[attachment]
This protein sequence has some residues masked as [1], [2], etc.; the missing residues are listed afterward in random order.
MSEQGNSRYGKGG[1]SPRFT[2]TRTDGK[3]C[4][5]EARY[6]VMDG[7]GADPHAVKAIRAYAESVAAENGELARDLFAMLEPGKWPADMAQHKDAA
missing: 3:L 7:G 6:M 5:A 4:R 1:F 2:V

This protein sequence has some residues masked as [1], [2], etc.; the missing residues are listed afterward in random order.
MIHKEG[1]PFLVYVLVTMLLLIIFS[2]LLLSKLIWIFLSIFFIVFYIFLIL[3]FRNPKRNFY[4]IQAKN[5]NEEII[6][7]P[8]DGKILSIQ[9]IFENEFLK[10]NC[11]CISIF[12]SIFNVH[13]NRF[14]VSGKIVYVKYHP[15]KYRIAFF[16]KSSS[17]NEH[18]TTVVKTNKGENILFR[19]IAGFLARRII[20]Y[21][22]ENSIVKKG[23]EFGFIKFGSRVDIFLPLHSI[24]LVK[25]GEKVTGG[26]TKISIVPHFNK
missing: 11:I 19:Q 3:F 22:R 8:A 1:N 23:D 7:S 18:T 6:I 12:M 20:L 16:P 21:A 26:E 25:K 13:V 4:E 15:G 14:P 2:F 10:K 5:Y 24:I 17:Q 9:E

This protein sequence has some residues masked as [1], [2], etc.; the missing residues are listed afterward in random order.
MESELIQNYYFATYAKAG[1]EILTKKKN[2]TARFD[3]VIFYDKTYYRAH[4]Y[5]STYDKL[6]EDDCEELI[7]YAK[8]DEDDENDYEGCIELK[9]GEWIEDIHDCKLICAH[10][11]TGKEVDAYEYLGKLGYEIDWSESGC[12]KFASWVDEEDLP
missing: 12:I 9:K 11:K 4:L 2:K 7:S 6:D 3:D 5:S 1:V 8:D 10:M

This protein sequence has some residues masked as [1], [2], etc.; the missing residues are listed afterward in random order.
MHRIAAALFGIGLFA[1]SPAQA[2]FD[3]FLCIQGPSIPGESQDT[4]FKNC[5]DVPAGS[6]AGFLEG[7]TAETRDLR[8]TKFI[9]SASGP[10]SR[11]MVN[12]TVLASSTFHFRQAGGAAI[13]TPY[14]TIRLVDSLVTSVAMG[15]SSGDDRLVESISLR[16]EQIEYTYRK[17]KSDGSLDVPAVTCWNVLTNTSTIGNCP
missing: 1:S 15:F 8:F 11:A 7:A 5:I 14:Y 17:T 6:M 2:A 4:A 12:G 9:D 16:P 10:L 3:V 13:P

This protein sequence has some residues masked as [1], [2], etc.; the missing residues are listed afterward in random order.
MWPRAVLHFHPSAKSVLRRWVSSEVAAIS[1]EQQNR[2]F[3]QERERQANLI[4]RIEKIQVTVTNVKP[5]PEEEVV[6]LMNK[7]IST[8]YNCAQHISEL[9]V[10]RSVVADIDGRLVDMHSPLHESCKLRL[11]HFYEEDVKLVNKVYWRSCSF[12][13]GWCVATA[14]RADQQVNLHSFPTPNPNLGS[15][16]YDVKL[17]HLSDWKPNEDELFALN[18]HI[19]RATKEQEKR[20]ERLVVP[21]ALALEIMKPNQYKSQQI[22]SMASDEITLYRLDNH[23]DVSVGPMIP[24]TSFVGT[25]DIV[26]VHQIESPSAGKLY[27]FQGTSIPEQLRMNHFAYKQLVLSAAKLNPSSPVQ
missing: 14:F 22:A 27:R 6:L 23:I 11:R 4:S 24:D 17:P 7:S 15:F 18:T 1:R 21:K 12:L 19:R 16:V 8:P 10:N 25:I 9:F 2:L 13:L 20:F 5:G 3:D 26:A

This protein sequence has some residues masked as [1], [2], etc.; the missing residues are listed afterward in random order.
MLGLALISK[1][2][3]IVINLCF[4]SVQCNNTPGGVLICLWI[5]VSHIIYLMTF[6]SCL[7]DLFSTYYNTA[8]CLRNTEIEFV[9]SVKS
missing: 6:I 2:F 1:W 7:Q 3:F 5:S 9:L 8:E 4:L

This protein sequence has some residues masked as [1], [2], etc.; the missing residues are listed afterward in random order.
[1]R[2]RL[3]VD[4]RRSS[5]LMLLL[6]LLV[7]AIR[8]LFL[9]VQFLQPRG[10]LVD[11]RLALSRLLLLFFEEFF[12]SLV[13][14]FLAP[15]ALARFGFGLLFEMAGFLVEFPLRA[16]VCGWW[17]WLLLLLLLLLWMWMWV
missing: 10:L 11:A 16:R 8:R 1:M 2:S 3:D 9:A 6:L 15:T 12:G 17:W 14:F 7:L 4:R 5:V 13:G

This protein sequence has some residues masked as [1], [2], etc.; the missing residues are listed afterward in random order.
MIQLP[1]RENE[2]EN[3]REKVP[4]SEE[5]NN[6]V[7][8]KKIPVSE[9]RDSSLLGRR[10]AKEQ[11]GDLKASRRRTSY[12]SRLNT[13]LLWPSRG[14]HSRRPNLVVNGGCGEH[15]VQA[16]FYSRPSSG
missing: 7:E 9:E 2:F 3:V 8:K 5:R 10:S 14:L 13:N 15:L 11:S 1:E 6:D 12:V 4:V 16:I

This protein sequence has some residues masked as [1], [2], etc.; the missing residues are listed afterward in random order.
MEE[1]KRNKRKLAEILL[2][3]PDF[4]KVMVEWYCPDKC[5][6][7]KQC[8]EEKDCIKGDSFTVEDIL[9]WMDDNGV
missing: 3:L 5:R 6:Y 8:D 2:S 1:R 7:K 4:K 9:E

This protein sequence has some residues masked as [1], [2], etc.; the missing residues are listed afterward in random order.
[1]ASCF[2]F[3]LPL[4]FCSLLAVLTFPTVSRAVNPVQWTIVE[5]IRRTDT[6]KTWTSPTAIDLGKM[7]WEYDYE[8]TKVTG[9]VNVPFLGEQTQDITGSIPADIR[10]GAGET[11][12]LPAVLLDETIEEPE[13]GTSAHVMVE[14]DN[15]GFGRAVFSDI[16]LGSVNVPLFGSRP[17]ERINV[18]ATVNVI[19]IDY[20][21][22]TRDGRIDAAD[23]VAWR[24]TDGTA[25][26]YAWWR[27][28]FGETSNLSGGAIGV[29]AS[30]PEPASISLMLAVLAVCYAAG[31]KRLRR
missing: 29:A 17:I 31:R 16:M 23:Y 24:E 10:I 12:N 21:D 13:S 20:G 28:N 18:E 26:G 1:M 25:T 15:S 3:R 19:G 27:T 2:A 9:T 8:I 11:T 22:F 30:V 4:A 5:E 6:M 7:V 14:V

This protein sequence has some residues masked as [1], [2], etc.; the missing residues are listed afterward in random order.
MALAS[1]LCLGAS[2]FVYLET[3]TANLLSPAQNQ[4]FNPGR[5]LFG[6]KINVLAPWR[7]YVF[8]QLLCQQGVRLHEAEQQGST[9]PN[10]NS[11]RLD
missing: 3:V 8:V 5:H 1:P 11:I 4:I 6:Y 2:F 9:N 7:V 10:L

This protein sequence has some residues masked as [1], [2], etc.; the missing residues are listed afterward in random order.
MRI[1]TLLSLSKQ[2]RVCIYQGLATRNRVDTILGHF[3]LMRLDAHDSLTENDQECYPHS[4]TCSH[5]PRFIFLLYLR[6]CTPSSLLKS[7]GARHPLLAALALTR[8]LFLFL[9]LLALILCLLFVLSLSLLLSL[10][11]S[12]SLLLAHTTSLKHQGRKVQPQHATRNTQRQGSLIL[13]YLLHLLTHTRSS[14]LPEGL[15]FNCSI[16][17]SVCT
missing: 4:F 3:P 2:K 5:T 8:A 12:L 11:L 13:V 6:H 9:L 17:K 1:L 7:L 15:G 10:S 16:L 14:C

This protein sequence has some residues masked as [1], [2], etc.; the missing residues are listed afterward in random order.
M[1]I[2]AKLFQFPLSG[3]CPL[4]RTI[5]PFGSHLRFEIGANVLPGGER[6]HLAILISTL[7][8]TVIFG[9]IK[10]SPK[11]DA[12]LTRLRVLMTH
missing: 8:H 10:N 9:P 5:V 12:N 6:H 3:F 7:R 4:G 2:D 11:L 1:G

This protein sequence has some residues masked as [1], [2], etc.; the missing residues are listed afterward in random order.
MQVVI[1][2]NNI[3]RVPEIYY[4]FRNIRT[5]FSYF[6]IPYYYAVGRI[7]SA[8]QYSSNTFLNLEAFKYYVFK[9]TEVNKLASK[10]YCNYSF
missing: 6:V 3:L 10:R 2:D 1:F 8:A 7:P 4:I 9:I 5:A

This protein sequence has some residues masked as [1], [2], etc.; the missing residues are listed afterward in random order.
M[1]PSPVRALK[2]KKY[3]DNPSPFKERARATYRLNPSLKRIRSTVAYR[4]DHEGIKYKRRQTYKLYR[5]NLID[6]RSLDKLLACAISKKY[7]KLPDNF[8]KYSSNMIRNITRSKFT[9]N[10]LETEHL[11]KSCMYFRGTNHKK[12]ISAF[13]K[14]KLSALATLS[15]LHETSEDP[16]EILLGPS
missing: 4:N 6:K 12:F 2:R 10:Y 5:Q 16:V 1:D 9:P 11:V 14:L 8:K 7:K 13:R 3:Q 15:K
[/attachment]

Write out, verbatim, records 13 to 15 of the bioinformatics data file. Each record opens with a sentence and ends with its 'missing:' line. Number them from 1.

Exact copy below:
This protein sequence has some residues masked as [1], [2], etc.; the missing residues are listed afterward in random order.
M[1]I[2]AKLFQFPLSG[3]CPL[4]RTI[5]PFGSHLRFEIGANVLPGGER[6]HLAILISTL[7][8]TVIFG[9]IK[10]SPK[11]DA[12]LTRLRVLMTH
missing: 8:H 10:N 9:P 5:V 12:N 6:H 3:F 7:R 4:G 2:D 11:L 1:G

This protein sequence has some residues masked as [1], [2], etc.; the missing residues are listed afterward in random order.
MQVVI[1][2]NNI[3]RVPEIYY[4]FRNIRT[5]FSYF[6]IPYYYAVGRI[7]SA[8]QYSSNTFLNLEAFKYYVFK[9]TEVNKLASK[10]YCNYSF
missing: 6:V 3:L 10:R 2:D 1:F 8:A 7:P 4:I 9:I 5:A

This protein sequence has some residues masked as [1], [2], etc.; the missing residues are listed afterward in random order.
M[1]PSPVRALK[2]KKY[3]DNPSPFKERARATYRLNPSLKRIRSTVAYR[4]DHEGIKYKRRQTYKLYR[5]NLID[6]RSLDKLLACAISKKY[7]KLPDNF[8]KYSSNMIRNITRSKFT[9]N[10]LETEHL[11]KSCMYFRGTNHKK[12]ISAF[13]K[14]KLSALATLS[15]LHETSEDP[16]EILLGPS
missing: 4:N 6:K 12:F 2:R 10:Y 5:Q 16:V 1:D 9:P 11:V 14:L 8:K 7:K 13:R 3:Q 15:K